Manson J’s application of these principles to the facts is clear:

[128] While “optionally substituted heterocycle” as used in claim 1 appears on its face to be a clear and unambiguous term, I accept that recourse to the disclosure is necessary to understand the meaning given to these words by the inventors, and the intended scope of this claim language.

This is a clear holding, applied on the facts, that it is permissible to have recourse to the disclosure to understand the claims, even if the claims appear to be clear when read in isolation.

I’ll conclude with a brief comment on the essentiality analysis. ViiV argued that if Manson J construed Ring A as being limited to spiro and fused structures only, it was necessary for the Court to go on to consider whether the bridged ring was an obvious variant. Manson J rejected this, saying

[167] In light of ViiV’s admission that Ring A, as an “optionally substituted heterocycle,” is an essential feature of the invention, the Court does not accept that it should now look at a variant of this essential feature. The Free World Trust [2000 SCC 66]variant analysis focuses on a claimed element of an invention, not some sub-element or feature of the claimed element.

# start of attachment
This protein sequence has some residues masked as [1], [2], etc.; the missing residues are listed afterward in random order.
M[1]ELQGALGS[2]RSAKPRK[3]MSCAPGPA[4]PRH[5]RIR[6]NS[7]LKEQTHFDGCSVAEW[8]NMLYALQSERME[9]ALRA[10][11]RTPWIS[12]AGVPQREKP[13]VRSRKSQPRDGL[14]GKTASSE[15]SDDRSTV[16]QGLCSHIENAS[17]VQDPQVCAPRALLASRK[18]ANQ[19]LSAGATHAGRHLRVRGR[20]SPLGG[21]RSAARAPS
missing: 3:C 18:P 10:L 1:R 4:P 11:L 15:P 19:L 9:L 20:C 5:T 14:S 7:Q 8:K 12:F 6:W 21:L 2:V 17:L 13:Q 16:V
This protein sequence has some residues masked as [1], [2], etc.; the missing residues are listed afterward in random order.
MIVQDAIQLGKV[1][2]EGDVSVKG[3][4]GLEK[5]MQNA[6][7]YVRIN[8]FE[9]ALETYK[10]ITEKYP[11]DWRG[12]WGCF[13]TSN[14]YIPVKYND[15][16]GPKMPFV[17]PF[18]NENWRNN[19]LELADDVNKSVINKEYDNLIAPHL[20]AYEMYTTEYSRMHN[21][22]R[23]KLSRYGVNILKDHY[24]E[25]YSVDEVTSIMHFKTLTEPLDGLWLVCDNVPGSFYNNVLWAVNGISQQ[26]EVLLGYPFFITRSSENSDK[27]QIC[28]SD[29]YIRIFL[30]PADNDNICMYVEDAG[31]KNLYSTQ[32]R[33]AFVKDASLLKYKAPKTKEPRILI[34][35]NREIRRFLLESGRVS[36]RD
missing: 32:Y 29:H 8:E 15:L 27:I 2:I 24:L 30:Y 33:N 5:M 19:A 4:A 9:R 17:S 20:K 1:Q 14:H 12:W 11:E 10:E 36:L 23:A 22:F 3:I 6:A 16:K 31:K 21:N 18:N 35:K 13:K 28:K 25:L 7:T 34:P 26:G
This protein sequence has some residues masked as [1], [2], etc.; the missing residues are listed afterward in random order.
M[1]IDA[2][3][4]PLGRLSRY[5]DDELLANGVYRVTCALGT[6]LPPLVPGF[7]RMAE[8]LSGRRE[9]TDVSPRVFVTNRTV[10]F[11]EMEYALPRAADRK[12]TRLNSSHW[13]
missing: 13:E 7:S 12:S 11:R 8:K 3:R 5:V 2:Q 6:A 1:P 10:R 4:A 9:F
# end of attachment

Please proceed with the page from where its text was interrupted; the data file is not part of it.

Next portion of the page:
I’m not sure I agree with this. It is true that Free World Trust focused on what it described as “elements” but it’s not clear to me that the analysis turns on what particular aspect of the claim is identified as an “element.” The term “element” never even appears in earlier cases, such as JK Smit [1940] SCR 279 or Birmingham Sound [1956] RPC 232 (CA), that the SCC inWhirlpool 2000 SCC 67 [45], [47] identified as exemplifying the analysis. In any event, the point was not determinative, as Manson J went on to hold that in any event, ViiV had not met its burden of establishing that it would have been obvious to the POSITA at the publication date that bridged bicyclic Ring A structures would have no material effect on how the invention works” [168].